A set of paintings that were attributed to Adolf Hitler have failed to find buyers at a highly controversial auction. The sale took place after a number of paintings were seized on suspicion they were fake.
Five paintings believed to have been the work of Adolf Hitler failed to attract buyers on Saturday, in a sale that was branded as being in bad taste.
The artworks that were on sale all depicted landscapes, with the most expensive — a view of a mountain lake — having a starting price of 45,000 euros ($51,000).
Although none of the paintings were sold, a table cloth and Meissen vase that were thought to have been owned by Hitler fetched 630 euros and 5,500 euros respectively.
A wicker chair featuring a swastika thought to have been owned by the Nazi leader also went unsold.
The sale, held by the Weidler auction house, took place in the city of Nuremberg. Mayor Ulrich Maly described the auction as “lacking in style and taste.”
In the days leading up to the auction, some 63 paintings carrying the signature “A. H.” or “A. Hitler” that had been due for auction by Weidler were seized by authorities because of doubts over their authenticity. Twenty-three of the paintings were due to have gone on sale on Saturday.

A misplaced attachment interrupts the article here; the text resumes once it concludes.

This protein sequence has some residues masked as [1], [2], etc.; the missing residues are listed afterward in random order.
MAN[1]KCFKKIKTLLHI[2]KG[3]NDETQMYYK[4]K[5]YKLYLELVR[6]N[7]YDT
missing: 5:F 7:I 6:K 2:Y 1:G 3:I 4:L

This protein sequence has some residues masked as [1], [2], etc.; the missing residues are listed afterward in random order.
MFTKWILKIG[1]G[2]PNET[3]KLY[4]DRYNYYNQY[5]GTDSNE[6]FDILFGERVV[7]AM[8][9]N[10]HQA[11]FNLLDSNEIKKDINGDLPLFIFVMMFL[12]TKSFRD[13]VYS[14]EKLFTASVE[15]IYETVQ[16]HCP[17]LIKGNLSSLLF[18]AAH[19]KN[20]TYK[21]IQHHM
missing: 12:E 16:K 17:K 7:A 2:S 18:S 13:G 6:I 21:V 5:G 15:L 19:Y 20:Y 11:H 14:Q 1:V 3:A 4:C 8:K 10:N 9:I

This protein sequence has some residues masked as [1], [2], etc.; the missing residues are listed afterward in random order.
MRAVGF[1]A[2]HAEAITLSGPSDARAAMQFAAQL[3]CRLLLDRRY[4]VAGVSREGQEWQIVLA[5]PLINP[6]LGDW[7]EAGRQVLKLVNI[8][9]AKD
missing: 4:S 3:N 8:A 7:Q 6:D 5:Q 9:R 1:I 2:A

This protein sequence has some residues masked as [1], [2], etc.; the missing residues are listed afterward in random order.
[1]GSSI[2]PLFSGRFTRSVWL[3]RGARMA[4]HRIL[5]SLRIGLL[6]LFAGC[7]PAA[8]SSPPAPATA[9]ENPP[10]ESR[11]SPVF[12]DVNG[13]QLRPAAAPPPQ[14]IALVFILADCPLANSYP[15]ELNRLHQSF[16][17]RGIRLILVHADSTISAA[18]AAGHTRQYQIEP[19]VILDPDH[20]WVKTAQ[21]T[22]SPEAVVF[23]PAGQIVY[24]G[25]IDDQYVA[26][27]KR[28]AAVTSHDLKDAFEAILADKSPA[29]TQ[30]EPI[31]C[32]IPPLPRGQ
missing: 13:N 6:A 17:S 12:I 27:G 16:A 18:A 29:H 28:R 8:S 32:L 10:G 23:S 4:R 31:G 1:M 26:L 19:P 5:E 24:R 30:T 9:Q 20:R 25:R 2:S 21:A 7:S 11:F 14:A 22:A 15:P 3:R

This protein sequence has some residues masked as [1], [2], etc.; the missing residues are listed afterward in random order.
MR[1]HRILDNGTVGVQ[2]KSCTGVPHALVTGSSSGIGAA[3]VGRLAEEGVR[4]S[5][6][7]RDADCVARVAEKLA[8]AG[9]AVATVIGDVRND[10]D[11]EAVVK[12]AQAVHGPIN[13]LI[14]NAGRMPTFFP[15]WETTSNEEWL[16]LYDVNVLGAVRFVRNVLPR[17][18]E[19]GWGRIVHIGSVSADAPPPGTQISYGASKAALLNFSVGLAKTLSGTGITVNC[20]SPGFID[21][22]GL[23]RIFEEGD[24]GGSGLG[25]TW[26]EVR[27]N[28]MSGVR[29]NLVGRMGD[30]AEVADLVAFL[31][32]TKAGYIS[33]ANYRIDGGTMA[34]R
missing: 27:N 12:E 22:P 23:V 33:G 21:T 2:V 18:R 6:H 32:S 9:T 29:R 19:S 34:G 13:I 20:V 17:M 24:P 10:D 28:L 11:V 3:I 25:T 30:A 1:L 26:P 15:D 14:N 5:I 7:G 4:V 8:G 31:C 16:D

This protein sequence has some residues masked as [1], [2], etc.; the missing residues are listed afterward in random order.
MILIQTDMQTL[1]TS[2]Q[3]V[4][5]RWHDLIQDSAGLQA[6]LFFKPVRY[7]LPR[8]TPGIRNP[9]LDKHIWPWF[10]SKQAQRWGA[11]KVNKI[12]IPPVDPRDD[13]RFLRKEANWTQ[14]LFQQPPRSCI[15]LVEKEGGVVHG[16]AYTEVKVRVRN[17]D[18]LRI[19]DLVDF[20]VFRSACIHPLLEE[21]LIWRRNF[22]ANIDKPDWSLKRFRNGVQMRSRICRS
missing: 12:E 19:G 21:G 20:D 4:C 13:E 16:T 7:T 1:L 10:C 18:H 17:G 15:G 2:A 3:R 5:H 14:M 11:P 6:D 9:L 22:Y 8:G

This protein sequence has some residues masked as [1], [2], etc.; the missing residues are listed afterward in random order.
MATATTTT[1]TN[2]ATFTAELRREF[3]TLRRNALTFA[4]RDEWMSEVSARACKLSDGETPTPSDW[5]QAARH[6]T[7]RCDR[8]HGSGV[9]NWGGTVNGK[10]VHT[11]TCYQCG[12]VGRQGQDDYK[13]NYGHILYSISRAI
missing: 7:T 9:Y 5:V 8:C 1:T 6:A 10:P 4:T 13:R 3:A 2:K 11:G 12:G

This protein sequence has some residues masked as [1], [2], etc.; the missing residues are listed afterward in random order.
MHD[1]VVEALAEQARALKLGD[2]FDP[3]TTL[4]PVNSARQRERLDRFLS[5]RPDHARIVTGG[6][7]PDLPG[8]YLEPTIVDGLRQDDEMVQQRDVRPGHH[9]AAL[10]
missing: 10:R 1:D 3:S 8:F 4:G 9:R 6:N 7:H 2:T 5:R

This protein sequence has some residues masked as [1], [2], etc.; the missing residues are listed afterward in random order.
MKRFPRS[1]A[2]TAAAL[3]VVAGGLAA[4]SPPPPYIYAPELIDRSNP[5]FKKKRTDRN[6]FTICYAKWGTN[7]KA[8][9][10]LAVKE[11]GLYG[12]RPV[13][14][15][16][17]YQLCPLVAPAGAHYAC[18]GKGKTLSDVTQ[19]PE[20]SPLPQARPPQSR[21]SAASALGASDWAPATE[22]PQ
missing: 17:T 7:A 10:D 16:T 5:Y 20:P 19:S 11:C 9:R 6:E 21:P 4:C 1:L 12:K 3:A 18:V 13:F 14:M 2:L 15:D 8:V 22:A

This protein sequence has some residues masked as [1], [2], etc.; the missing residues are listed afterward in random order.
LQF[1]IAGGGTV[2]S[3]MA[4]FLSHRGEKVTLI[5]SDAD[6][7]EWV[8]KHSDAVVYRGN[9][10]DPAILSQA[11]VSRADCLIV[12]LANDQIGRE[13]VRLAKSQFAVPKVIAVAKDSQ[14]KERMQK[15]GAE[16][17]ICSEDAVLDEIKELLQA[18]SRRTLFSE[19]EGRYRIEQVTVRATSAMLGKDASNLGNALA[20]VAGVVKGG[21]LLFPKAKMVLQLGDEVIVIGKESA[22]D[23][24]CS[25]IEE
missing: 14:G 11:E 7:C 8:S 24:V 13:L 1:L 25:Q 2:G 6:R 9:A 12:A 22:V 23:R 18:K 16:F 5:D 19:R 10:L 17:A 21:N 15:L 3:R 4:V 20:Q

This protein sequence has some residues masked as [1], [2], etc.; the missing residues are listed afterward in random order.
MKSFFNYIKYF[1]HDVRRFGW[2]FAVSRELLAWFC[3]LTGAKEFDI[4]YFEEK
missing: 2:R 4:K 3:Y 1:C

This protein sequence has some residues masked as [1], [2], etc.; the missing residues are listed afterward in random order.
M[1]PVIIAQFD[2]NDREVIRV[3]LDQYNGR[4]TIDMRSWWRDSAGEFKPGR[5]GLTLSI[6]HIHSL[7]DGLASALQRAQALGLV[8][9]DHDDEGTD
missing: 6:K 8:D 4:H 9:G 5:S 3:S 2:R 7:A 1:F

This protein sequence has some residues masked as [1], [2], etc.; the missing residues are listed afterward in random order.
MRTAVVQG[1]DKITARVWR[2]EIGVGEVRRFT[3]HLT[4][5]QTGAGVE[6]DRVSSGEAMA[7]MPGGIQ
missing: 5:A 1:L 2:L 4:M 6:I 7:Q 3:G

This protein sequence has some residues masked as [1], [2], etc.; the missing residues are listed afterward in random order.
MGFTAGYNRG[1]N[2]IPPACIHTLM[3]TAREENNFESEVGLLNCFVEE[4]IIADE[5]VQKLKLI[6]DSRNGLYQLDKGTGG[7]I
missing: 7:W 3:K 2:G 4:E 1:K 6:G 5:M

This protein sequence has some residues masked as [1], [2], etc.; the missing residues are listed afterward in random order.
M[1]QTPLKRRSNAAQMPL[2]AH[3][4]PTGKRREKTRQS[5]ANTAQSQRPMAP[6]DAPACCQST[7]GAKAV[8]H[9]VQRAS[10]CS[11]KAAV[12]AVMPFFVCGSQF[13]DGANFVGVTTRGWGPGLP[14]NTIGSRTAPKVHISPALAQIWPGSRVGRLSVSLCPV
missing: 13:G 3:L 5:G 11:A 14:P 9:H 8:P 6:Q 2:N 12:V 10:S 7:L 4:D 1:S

Investigation for falsification
An investigation was being undertaken against persons unknown for the falsification of documents with the seized paintings, authorities said. No such probe was deemed necessary in the case of the five works that were offered for sale.
The possibility that the works might not be genuine was brought to the attention of authorities by an expert.
Weidler said in a statement that the fact that the paintings had been withdrawn from sale did “not automatically mean they are fakes.”
Long tradition of Nazi trade
The sale of alleged artworks painted by Hitler is a regular source of controversy, with the high prices that collectors are often willing to pay a particular point of outrage.
A watercolor of Munich’s old city hall sold for 130,000 euros in 2014.
“There’s a long tradition of this trade in devotional objects linked to Nazism,” Stephan Klingen of the Central Institute for Art History in Munich told the AFP news agency.
“Every time there’s a media buzz about it… and the prices they’re bringing in have been rising constantly. Personally, that’s something that quite annoys me.”
As a young man living in Vienna before World War I, Hitler tried to make a living as an artist. He is thought to have painted some 2,000 pictures, although experts generally say they were of mediocre quality.
In January, German police seized three watercolors of Alpine and Rhenish landscapes that had been presented as Hitler’s works before an auction in Berlin, amid claims they were forged.
The paintings were dated 1910 and 1911, and were set to be offered by auction house Kloss.